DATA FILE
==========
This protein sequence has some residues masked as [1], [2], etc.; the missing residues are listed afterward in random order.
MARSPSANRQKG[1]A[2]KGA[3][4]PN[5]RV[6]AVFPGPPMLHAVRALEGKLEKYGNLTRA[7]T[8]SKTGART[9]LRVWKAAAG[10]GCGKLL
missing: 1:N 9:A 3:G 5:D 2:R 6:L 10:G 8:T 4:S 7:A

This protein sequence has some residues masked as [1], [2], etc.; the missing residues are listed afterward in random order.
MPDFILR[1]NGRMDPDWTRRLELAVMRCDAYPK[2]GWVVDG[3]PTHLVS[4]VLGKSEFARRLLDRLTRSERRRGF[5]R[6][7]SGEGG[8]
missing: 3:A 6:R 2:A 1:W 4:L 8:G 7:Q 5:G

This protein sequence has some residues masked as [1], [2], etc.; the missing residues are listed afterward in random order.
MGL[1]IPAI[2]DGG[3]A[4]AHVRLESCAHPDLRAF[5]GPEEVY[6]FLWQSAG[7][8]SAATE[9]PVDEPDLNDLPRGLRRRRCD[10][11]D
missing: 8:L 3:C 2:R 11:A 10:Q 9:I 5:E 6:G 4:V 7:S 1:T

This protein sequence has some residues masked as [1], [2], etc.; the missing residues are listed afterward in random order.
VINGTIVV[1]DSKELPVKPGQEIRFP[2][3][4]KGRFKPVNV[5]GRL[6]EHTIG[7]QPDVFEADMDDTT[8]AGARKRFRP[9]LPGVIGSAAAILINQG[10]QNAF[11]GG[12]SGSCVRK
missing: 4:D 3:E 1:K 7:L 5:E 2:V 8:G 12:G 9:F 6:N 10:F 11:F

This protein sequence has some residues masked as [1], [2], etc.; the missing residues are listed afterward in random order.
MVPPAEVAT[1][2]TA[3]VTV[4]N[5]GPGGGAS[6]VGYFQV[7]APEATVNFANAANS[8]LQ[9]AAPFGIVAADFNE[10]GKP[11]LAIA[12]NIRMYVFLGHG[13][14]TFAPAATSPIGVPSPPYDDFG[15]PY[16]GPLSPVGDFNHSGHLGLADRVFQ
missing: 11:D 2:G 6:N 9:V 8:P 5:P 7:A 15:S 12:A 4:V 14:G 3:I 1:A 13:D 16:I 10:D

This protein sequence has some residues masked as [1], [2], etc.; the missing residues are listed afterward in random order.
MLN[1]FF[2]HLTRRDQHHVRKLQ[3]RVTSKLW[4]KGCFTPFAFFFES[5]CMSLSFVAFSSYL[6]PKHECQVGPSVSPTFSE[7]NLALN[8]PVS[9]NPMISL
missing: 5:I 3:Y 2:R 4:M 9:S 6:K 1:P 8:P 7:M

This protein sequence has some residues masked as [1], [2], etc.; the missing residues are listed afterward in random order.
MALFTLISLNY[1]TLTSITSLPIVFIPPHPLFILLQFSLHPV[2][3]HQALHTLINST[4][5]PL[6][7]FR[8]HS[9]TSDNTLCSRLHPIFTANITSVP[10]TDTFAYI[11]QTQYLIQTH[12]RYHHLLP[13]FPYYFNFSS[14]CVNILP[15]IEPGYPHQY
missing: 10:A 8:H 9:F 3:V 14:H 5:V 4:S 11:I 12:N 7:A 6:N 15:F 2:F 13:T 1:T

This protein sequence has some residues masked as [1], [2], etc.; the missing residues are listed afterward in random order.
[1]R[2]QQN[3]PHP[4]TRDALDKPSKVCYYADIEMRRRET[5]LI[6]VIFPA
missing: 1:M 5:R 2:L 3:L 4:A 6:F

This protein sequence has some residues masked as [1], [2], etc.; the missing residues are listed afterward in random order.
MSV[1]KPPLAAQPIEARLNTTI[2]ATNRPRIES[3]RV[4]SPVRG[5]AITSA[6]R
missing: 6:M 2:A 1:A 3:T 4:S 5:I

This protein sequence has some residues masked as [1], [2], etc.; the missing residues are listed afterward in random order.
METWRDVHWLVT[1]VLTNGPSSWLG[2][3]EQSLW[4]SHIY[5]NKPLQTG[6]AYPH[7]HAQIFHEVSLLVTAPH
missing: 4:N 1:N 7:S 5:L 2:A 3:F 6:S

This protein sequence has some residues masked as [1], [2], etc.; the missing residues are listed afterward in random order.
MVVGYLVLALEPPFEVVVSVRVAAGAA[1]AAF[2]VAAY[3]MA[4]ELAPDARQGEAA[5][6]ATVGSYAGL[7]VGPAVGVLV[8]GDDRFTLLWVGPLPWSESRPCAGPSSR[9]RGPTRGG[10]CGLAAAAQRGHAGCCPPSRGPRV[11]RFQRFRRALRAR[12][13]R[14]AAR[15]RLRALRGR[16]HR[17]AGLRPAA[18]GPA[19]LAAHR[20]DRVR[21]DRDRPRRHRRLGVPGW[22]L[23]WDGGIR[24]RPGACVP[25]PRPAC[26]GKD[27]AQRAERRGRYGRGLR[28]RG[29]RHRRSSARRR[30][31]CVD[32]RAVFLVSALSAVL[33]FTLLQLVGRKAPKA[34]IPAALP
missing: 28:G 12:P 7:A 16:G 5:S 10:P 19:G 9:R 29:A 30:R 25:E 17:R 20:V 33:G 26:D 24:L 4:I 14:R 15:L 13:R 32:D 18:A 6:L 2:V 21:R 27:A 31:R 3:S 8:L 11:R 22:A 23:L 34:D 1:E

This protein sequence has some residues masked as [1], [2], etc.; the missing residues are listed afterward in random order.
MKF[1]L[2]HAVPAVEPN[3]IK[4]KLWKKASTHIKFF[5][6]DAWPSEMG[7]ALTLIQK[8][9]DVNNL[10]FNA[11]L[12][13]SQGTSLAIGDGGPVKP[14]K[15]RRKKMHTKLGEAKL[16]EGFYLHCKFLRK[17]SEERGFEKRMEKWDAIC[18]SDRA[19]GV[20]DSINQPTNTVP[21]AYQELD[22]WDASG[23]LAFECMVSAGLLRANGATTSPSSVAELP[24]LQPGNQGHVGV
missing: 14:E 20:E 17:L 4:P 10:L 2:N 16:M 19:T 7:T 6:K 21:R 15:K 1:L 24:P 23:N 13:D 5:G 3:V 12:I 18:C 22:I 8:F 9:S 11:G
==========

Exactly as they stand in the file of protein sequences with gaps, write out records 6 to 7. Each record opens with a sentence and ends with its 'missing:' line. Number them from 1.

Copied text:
This protein sequence has some residues masked as [1], [2], etc.; the missing residues are listed afterward in random order.
MLN[1]FF[2]HLTRRDQHHVRKLQ[3]RVTSKLW[4]KGCFTPFAFFFES[5]CMSLSFVAFSSYL[6]PKHECQVGPSVSPTFSE[7]NLALN[8]PVS[9]NPMISL
missing: 5:I 3:Y 2:R 4:M 9:S 6:K 1:P 8:P 7:M

This protein sequence has some residues masked as [1], [2], etc.; the missing residues are listed afterward in random order.
MALFTLISLNY[1]TLTSITSLPIVFIPPHPLFILLQFSLHPV[2][3]HQALHTLINST[4][5]PL[6][7]FR[8]HS[9]TSDNTLCSRLHPIFTANITSVP[10]TDTFAYI[11]QTQYLIQTH[12]RYHHLLP[13]FPYYFNFSS[14]CVNILP[15]IEPGYPHQY
missing: 10:A 8:H 9:F 3:V 14:H 5:V 4:S 11:I 12:N 7:A 6:N 15:F 2:F 13:T 1:T